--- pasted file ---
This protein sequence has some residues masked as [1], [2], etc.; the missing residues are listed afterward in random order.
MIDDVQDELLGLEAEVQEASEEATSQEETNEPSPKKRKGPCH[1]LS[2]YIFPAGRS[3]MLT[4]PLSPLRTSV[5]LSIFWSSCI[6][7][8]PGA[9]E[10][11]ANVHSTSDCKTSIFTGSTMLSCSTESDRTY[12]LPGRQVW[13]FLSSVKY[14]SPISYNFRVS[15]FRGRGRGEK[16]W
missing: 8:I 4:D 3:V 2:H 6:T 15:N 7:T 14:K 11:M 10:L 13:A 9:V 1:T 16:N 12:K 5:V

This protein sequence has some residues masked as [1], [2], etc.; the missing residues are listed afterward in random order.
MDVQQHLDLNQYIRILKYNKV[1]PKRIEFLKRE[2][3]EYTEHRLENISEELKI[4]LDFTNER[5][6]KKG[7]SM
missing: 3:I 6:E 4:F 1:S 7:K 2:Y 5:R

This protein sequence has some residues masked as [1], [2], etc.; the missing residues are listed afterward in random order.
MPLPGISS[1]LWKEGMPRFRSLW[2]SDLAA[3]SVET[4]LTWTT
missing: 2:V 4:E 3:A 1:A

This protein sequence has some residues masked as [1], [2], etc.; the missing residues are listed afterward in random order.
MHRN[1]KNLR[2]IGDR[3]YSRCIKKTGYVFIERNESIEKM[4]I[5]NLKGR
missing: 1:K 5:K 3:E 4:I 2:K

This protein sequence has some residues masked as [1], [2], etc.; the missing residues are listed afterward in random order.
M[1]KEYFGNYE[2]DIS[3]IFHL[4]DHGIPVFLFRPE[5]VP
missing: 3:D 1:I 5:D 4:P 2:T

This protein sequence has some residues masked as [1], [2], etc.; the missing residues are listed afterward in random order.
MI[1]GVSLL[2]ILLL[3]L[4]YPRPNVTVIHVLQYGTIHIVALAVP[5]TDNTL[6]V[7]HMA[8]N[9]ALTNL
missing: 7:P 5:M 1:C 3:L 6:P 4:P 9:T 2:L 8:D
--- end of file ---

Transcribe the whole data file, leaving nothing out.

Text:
This protein sequence has some residues masked as [1], [2], etc.; the missing residues are listed afterward in random order.
MIDDVQDELLGLEAEVQEASEEATSQEETNEPSPKKRKGPCH[1]LS[2]YIFPAGRS[3]MLT[4]PLSPLRTSV[5]LSIFWSSCI[6][7][8]PGA[9]E[10][11]ANVHSTSDCKTSIFTGSTMLSCSTESDRTY[12]LPGRQVW[13]FLSSVKY[14]SPISYNFRVS[15]FRGRGRGEK[16]W
missing: 8:I 4:D 3:V 2:H 6:T 15:N 7:T 14:K 11:M 10:L 13:A 9:V 1:T 16:N 12:K 5:V

This protein sequence has some residues masked as [1], [2], etc.; the missing residues are listed afterward in random order.
MDVQQHLDLNQYIRILKYNKV[1]PKRIEFLKRE[2][3]EYTEHRLENISEELKI[4]LDFTNER[5][6]KKG[7]SM
missing: 3:I 6:E 4:F 1:S 7:K 2:Y 5:R

This protein sequence has some residues masked as [1], [2], etc.; the missing residues are listed afterward in random order.
MPLPGISS[1]LWKEGMPRFRSLW[2]SDLAA[3]SVET[4]LTWTT
missing: 2:V 4:E 3:A 1:A

This protein sequence has some residues masked as [1], [2], etc.; the missing residues are listed afterward in random order.
MHRN[1]KNLR[2]IGDR[3]YSRCIKKTGYVFIERNESIEKM[4]I[5]NLKGR
missing: 1:K 5:K 3:E 4:I 2:K

This protein sequence has some residues masked as [1], [2], etc.; the missing residues are listed afterward in random order.
M[1]KEYFGNYE[2]DIS[3]IFHL[4]DHGIPVFLFRPE[5]VP
missing: 3:D 1:I 5:D 4:P 2:T

This protein sequence has some residues masked as [1], [2], etc.; the missing residues are listed afterward in random order.
MI[1]GVSLL[2]ILLL[3]L[4]YPRPNVTVIHVLQYGTIHIVALAVP[5]TDNTL[6]V[7]HMA[8]N[9]ALTNL
missing: 7:P 5:M 1:C 3:L 6:P 4:P 9:T 2:L 8:D